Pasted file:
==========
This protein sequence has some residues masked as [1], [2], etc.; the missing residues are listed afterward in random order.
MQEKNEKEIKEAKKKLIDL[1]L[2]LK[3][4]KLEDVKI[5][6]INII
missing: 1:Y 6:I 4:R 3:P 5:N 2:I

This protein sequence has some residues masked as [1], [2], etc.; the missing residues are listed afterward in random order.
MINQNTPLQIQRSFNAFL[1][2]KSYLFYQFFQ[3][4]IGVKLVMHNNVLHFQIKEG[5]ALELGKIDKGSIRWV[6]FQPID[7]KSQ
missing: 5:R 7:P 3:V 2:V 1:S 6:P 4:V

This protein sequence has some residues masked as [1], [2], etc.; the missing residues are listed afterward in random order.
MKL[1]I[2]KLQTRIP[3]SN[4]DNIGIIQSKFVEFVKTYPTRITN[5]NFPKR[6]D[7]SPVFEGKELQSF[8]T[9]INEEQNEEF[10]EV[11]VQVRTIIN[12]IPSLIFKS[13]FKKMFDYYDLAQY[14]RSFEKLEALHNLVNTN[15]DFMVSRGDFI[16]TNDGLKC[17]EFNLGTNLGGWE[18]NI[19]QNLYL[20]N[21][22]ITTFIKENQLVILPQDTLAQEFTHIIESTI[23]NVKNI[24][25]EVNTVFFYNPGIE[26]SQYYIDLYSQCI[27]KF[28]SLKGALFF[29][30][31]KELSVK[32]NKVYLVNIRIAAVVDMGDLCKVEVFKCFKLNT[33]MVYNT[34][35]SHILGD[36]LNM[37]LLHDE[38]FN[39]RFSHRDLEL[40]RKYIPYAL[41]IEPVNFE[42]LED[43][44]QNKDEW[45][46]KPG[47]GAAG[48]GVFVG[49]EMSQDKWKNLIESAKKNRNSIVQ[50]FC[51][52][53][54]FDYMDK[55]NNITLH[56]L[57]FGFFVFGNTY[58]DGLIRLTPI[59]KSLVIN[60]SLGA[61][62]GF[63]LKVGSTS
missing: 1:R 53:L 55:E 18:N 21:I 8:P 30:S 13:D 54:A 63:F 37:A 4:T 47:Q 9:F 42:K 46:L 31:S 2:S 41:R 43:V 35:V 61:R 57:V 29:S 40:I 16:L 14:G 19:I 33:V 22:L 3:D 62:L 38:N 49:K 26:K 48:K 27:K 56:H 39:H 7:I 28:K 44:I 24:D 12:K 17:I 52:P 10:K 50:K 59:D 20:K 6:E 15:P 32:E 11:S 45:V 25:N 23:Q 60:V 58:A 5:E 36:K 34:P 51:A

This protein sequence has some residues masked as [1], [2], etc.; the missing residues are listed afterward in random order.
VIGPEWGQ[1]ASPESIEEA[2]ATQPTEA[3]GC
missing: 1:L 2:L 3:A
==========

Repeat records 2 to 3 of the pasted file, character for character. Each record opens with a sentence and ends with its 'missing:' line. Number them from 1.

This protein sequence has some residues masked as [1], [2], etc.; the missing residues are listed afterward in random order.
MINQNTPLQIQRSFNAFL[1][2]KSYLFYQFFQ[3][4]IGVKLVMHNNVLHFQIKEG[5]ALELGKIDKGSIRWV[6]FQPID[7]KSQ
missing: 5:R 7:P 3:V 2:V 1:S 6:P 4:V

This protein sequence has some residues masked as [1], [2], etc.; the missing residues are listed afterward in random order.
MKL[1]I[2]KLQTRIP[3]SN[4]DNIGIIQSKFVEFVKTYPTRITN[5]NFPKR[6]D[7]SPVFEGKELQSF[8]T[9]INEEQNEEF[10]EV[11]VQVRTIIN[12]IPSLIFKS[13]FKKMFDYYDLAQY[14]RSFEKLEALHNLVNTN[15]DFMVSRGDFI[16]TNDGLKC[17]EFNLGTNLGGWE[18]NI[19]QNLYL[20]N[21][22]ITTFIKENQLVILPQDTLAQEFTHIIESTI[23]NVKNI[24][25]EVNTVFFYNPGIE[26]SQYYIDLYSQCI[27]KF[28]SLKGALFF[29][30][31]KELSVK[32]NKVYLVNIRIAAVVDMGDLCKVEVFKCFKLNT[33]MVYNT[34][35]SHILGD[36]LNM[37]LLHDE[38]FN[39]RFSHRDLEL[40]RKYIPYAL[41]IEPVNFE[42]LED[43][44]QNKDEW[45][46]KPG[47]GAAG[48]GVFVG[49]EMSQDKWKNLIESAKKNRNSIVQ[50]FC[51][52][53][54]FDYMDK[55]NNITLH[56]L[57]FGFFVFGNTY[58]DGLIRLTPI[59]KSLVIN[60]SLGA[61][62]GF[63]LKVGSTS
missing: 1:R 53:L 55:E 18:N 21:I 8:P 30:S 13:D 54:A 63:F 37:A 4:T 47:Q 9:F 42:K 46:L 31:S 2:S 41:R 43:V 35:V 61:R 57:V 29:S 40:I 16:L 14:G 19:I 33:V 22:L 3:D 62:L 38:N 49:K 26:K 48:K 27:K 56:H 39:H 7:I 28:K 44:I 24:D 12:K 17:I 52:P 10:K 50:K 59:D 20:K 6:E 15:P 32:E 11:S 45:V 25:N 23:Q 60:V 58:A 5:E 36:K 34:P 51:A